13 septembre 2007
Nous coordination des organisations autochtones d’Afrique présentent à NY lors de l’adoption de la déclaration des Nations Unies sur les Droits des Peuples Autochtones, saluons la sage décision de la majorité des Etats membres des nations Unies qui adopte cette déclaration le 13 septembre 2007. (Photo: Congo Twa Peoples/Photographer: Dorothy Jackson) Read more ...

Saami celebrate passage of UN Declaration on the Rights of Indigenous Peoples
The Saami Council and the Saami parliaments in Finland, Norway and Sweden celebrate the adoption by the United Nations General Assembly of the UN Declaration on the Rights of Indigenous Peoples. The adoption of the Declaration constitutes a historical milestone in the struggle for the recognition of indigenous peoples’ human rights and fundamental freedoms, ending Centuries of marginalisation and discrimination, and confirming that indigenous peoples are peoples, equal in dignity and rights with all other peoples. Read more ...

Venezuelan Indigenous leader welcomes Declaration

Venezuelan National Assembly (AN) deputy and president of the indigenous peoples permanent committee, Wayuu indian, Noehli Pocaterra has welcomed the decision, saying that it reflects some of the consecrated rites in Venezuela's Bolivarian constitution.
"We are a country that defends its ethnic groups, respects their identity and spaces. While the declaration places a moral obligation on governments, it doesn't in our case because there is political will to attend to the needs of our brothers in other parts of the world." Australia, Canada, New Zealand, and the United States opposed and voted against the non-binding declaration.

Historic UN Declaration on Rights of Indigenous Peoples adopted today

NEW YORK, NY, Sept. 13 /CNW Telbec/NEW YORK -- The United Nations has adopted the Declaration on the Rights of Indigenous Peoples at a meeting of the General Assembly at UN Headquarters in New York by an overwhelming majority of 143 votes in favor, four opposed and 11 abstentions.The Métis Nation, represented by Métis Nation of Ontario President Tony Belcourt joined leaders of Indigenous Peoples from around the world at this momentous occasion to applaud the Nation States which voted to approve the Declaration and to express its profound disappointment in Canada and the small number of other countries (Australia, New Zealand, USA) which voted in opposition to its adoption.Mr. Belcourt stated: "This is a truly remarkable milestone in the history of the struggle by Indigenous Peoples for the recognition of their rights by the global community of Nation States. It is the result of debate and negotiation between Indigenous peoples and Nation States for more than two decades since it was first drafted in 1985. The Declaration is an aspirational affirmation of our rights consistent with international law and as such provides a framework for the protection Indigenous peoples and the promotion of harmonious relations within the States where they live. We call on Canada to work with the Métis Nation and other Aboriginal peoples to develop policies and actions which are consistent with the provisions of the Declaration despite its opposition to its adoption. Now that we have achieved this great moment in history, it is incumbent on all States, including Canada, to work in a spirit of cooperation with Indigenous peoples within their borders towards the implementation of the provisions of this historic Declaration."For further information: Chelsey Quirk, Communications Assistant, (613) 798-1488, Ext. 104, Cell: (613) 299-6085,; For the text of the Declaration and other statements see the MNO website at:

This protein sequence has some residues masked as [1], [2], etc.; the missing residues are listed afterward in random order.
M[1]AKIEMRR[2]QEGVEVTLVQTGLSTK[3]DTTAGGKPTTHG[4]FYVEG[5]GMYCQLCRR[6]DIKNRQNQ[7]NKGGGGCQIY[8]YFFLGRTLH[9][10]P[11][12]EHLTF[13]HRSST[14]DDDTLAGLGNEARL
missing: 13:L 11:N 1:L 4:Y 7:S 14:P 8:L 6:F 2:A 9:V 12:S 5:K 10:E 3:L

NGOs: Indigenous Declaration affirms self-determination

Australia Labor vows to ratify: Australia's Labor vows to ratify Indigenous Declaration: 'LABOR last night broke ranks with the federal Government on Aboriginal affairs with a vow to ratify a UN declaration on indigenous rights rejected by the Howard Government as legitimising customary law, including practices "not acceptable in the modern world". Read article:,25197,22421223-5013172,00.html


the thistle said...

Thanks for the round-up of responses. Is the text of the resolution available somewhere online? said...

Comment to the Censored Blog, from Navajo filmmaker Arlene Bowman, living in Vancouver, B.C.:

"It's sad and good news, but all those countries that voted against it, they have the indigenous people whom people usually ignore in the media, print, films and videos. Usually they highlight the stereotypes or the negative more than the positive characteristics of the Indians, Maoris or Aborigines.
But am I surprised about the rednecks, that they are for voting 'No!' They're more interested in digging up uranium and not caring about the indigenous people who live there, although Indian people do live there. What does Canada, USA, Australia and New Zealand care about when it comes to indigenous peoples' rights.
The greed they have."

Brenda Norrell said...

Declaration on the Rights of Indigenous Peoples
The Declaration is available in all languages: